Tomorrow, I will address the argument that a new regime in Syria will be inherently less friendly towards Iran.


  • Posted by Damascus Syria

    So in your opinion, a few more thousand syrians killed is a reasonable price to keep you happy?

  • Posted by Ed Husain

    Hi Damascus Syria — the number of Syrians being killed currently (on both sides, the military and the protestors) will pale in comparison to what can happen in Syria if a civil war breaks out. Just as in Lebanon, the sectarian divides in Syria and the socio-political bitterness harbored by various communities is a recipe for potential disaster. We should all think twice before we contemplate a Syria in which Saudi Arabia, Turkey, Iran, Israel, and others start to back different groups in a proxy war for regional control.

  • Posted by Atarabic

    This artilcle is a simple replication of an idea advertised in many other articles in US and Israel during the last months.
    Is it to say: Syrians! you should fight against your regime, which is the best available rule for your ennemy?
    Or to say: Syrians! you cannot remove your regime because it’s supported by the strongest power in the region.
    Sorry for telling -with respect- that the author (who I personally don’t know) is a “Shabbih of the Pen” as Rana Qabani wrote one day.

  • Posted by Al Dorman

    The US sticks with every fascist power it can prop up — that is until it’s too late. Why should Assad be any different.

  • Posted by Fawaz H Alfawaz

    I am not sure of the implications of the article , Syria is too small to a point where it cannot afford ” strategy” .it can keep the desire for the Golan and maybe some trapping of Arab/islamic claims to legitmacy , ultimately it is that .But to jump and say or imply the change of regime is not going to bring a relieve to the quest for peace and tranquality in the region is simply misleading and inncorrect .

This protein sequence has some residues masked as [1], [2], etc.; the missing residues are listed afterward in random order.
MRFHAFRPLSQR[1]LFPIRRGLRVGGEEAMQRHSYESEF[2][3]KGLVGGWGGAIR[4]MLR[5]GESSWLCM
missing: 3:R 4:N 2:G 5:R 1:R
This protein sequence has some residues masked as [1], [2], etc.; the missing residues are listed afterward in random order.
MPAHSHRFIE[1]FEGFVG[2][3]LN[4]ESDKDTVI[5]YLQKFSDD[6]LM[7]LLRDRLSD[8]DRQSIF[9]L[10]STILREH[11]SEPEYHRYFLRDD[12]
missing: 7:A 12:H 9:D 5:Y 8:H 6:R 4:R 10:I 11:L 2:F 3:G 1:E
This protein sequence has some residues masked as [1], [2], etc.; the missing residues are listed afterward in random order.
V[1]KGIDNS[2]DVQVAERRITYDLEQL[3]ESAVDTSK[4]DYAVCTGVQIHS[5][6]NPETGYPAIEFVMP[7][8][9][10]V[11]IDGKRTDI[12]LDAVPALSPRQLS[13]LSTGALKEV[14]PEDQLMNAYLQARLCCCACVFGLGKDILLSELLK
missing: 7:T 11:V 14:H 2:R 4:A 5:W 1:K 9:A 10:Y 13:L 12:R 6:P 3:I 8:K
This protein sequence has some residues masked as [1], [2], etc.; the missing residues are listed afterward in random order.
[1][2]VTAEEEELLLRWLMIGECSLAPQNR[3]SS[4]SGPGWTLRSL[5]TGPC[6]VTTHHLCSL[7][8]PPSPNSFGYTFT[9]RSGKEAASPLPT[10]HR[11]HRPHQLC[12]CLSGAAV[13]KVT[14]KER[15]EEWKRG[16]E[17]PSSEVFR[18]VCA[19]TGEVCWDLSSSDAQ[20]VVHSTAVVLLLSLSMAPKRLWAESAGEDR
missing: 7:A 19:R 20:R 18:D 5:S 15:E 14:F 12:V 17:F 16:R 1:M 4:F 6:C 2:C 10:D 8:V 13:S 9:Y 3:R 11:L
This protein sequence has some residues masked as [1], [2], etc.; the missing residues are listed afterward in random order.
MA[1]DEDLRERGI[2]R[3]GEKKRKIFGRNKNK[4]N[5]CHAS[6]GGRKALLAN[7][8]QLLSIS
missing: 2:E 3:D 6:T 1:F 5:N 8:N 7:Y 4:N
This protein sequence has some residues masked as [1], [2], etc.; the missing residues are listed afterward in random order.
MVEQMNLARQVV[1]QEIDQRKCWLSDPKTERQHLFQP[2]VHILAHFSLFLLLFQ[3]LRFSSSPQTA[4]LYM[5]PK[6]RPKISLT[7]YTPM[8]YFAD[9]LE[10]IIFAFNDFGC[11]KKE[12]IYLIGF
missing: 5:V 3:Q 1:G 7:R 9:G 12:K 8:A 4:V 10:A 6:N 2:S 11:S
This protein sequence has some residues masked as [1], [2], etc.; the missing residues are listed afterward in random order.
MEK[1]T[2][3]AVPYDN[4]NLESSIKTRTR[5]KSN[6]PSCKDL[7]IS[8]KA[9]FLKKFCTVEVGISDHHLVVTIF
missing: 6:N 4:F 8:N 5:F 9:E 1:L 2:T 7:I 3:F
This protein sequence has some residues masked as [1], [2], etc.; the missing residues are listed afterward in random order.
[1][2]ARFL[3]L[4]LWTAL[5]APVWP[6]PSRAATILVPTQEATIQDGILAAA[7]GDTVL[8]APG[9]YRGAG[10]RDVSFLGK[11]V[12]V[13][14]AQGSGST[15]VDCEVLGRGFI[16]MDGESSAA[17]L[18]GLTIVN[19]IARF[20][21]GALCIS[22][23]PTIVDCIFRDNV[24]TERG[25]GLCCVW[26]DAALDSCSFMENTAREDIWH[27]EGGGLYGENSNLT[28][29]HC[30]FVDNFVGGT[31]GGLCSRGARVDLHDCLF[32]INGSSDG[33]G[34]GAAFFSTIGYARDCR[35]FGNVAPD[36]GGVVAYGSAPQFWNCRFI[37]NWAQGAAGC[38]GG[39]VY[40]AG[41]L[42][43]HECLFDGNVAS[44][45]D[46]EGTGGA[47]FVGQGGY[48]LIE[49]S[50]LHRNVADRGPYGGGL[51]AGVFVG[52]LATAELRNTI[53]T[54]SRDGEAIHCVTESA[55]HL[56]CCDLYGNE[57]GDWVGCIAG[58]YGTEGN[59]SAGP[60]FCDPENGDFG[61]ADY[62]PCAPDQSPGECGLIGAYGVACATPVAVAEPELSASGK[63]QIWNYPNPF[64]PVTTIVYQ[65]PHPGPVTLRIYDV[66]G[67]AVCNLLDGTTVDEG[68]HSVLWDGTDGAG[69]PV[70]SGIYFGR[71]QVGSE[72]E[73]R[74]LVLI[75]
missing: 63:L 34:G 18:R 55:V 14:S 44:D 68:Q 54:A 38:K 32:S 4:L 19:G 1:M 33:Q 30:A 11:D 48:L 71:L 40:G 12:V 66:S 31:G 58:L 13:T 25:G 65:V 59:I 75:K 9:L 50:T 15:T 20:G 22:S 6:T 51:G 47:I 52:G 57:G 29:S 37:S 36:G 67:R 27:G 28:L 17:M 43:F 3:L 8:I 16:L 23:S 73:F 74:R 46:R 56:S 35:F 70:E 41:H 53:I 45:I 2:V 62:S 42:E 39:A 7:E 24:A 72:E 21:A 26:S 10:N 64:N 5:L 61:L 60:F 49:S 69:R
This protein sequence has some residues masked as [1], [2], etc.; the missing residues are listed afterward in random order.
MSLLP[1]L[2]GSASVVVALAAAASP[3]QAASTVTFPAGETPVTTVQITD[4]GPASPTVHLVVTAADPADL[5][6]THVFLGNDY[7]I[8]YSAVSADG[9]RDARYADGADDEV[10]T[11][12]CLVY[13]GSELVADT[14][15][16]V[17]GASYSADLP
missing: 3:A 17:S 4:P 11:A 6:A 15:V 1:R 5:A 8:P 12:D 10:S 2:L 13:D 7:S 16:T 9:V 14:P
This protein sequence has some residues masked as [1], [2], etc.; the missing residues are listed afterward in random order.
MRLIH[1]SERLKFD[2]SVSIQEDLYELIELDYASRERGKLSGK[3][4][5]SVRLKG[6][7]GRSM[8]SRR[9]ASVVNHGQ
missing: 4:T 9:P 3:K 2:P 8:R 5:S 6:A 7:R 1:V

For one criminal doestic acts will stop , supporting terrorism will cease , the links with the regional ” more normal countries ” will foster a much better political/dipolmatic climate.
    It seems to em you are missing a key point : the syrians been there so to speak , they are not ready to be horse traded for onther wanna be Sultan like the Assad clan.

    Fawaz H. Alfawaz

    Riyadh based columnist.

  • Posted by Karmen Ross

    There was a way to express your concerns for Syria’s future without sounding like an apologist for Assad. Suggesting that we support a regime that had committed egregious human rights abuses because they are better than what might be coming down the line smacks of misguided 20th century political expediency and I wonder if you would have the courage to say as much to the face of someone who limped out of one of his torture chambers.

  • Posted by JMU

    My friends, what a great discourse and I thank Mr. Husain for this article. What this article is referring to highlights many valuable points and I believe many of you are not understanding what is key here. As a Syrian with family actively involved in the opposition, it isn’t ridiculous to consider this point. We have seen, throughout the history of the modern Middle East, the involvement of outside powers in Arab affairs. I for one do not think it is beyond the scope of things to say that the American administration is worried about regime change in Syria because of the inherent nationalism in all Syrian citizens non-arab included. a facet of This nationalism reflects the dispossession of the Palestinian people and there plight. So whether secular or Islamist antagonism towards Israel is strong on the Syrian streets, therefore why is it hard to believe that American support for protests in Syria has an alternative purpose.